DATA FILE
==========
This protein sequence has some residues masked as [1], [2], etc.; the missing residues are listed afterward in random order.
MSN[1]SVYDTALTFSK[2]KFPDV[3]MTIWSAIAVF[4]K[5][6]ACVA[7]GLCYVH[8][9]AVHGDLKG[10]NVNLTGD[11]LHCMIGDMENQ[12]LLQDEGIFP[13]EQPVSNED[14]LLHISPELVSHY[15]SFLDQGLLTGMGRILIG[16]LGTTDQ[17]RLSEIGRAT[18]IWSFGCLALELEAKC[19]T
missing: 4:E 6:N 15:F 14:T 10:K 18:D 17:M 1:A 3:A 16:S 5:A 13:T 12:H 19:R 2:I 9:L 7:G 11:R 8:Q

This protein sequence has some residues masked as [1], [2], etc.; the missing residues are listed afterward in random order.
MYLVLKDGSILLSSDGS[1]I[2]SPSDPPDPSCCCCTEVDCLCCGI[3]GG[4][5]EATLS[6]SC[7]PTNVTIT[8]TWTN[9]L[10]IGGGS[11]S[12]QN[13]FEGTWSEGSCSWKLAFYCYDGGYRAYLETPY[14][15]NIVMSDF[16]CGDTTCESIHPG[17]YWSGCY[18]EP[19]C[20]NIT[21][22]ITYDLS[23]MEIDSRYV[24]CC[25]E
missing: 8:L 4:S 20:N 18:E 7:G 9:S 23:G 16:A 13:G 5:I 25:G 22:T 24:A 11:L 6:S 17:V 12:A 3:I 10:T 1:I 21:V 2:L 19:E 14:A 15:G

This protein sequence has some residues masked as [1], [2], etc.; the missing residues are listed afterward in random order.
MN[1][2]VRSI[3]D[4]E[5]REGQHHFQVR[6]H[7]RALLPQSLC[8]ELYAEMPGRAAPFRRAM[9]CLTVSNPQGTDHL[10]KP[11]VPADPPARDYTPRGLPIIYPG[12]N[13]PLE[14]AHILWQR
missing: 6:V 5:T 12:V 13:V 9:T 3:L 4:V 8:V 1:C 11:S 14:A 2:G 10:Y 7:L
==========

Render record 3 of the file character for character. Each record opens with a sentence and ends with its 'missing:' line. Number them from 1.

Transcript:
This protein sequence has some residues masked as [1], [2], etc.; the missing residues are listed afterward in random order.
MN[1][2]VRSI[3]D[4]E[5]REGQHHFQVR[6]H[7]RALLPQSLC[8]ELYAEMPGRAAPFRRAM[9]CLTVSNPQGTDHL[10]KP[11]VPADPPARDYTPRGLPIIYPG[12]N[13]PLE[14]AHILWQR
missing: 6:V 5:T 12:V 13:V 9:T 3:L 4:V 8:V 1:C 11:S 14:A 2:G 10:Y 7:L